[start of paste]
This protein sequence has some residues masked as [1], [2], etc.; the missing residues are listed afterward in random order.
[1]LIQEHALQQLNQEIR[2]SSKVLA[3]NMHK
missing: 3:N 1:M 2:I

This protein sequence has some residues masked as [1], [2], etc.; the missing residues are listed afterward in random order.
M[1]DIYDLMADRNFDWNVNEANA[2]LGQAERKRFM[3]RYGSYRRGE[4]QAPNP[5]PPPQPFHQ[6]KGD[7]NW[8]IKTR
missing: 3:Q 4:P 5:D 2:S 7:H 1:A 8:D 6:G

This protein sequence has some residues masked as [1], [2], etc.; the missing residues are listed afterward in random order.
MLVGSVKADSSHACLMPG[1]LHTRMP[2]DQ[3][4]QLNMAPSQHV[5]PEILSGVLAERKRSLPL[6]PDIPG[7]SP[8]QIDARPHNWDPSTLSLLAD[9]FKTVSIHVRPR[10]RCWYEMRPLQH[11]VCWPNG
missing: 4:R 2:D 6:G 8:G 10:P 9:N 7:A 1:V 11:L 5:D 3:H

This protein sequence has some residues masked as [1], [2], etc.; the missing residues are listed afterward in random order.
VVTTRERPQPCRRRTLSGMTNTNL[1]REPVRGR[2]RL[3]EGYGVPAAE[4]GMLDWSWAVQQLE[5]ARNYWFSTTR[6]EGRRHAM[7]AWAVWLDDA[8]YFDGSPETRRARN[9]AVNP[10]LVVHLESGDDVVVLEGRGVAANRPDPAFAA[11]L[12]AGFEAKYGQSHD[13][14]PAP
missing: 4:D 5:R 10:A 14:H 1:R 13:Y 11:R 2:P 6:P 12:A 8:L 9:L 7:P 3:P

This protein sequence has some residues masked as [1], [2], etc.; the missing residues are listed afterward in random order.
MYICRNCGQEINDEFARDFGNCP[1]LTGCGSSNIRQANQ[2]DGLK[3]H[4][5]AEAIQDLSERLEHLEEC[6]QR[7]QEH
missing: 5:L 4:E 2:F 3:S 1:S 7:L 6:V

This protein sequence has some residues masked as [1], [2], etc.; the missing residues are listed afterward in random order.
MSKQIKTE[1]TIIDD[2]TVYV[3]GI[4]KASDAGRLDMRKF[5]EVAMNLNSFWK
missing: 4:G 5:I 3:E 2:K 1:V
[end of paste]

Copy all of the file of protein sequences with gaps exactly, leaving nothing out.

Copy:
This protein sequence has some residues masked as [1], [2], etc.; the missing residues are listed afterward in random order.
[1]LIQEHALQQLNQEIR[2]SSKVLA[3]NMHK
missing: 3:N 1:M 2:I

This protein sequence has some residues masked as [1], [2], etc.; the missing residues are listed afterward in random order.
M[1]DIYDLMADRNFDWNVNEANA[2]LGQAERKRFM[3]RYGSYRRGE[4]QAPNP[5]PPPQPFHQ[6]KGD[7]NW[8]IKTR
missing: 3:Q 4:P 5:D 2:S 7:H 1:A 8:D 6:G

This protein sequence has some residues masked as [1], [2], etc.; the missing residues are listed afterward in random order.
MLVGSVKADSSHACLMPG[1]LHTRMP[2]DQ[3][4]QLNMAPSQHV[5]PEILSGVLAERKRSLPL[6]PDIPG[7]SP[8]QIDARPHNWDPSTLSLLAD[9]FKTVSIHVRPR[10]RCWYEMRPLQH[11]VCWPNG
missing: 4:R 2:D 6:G 8:G 10:P 9:N 7:A 1:V 11:L 5:D 3:H

This protein sequence has some residues masked as [1], [2], etc.; the missing residues are listed afterward in random order.
VVTTRERPQPCRRRTLSGMTNTNL[1]REPVRGR[2]RL[3]EGYGVPAAE[4]GMLDWSWAVQQLE[5]ARNYWFSTTR[6]EGRRHAM[7]AWAVWLDDA[8]YFDGSPETRRARN[9]AVNP[10]LVVHLESGDDVVVLEGRGVAANRPDPAFAA[11]L[12]AGFEAKYGQSHD[13][14]PAP
missing: 4:D 5:R 10:A 14:H 1:R 13:Y 11:R 2:P 6:P 12:A 8:L 9:L 7:P 3:P

This protein sequence has some residues masked as [1], [2], etc.; the missing residues are listed afterward in random order.
MYICRNCGQEINDEFARDFGNCP[1]LTGCGSSNIRQANQ[2]DGLK[3]H[4][5]AEAIQDLSERLEHLEEC[6]QR[7]QEH
missing: 5:L 4:E 2:F 3:S 1:S 7:L 6:V

This protein sequence has some residues masked as [1], [2], etc.; the missing residues are listed afterward in random order.
MSKQIKTE[1]TIIDD[2]TVYV[3]GI[4]KASDAGRLDMRKF[5]EVAMNLNSFWK
missing: 4:G 5:I 3:E 2:K 1:V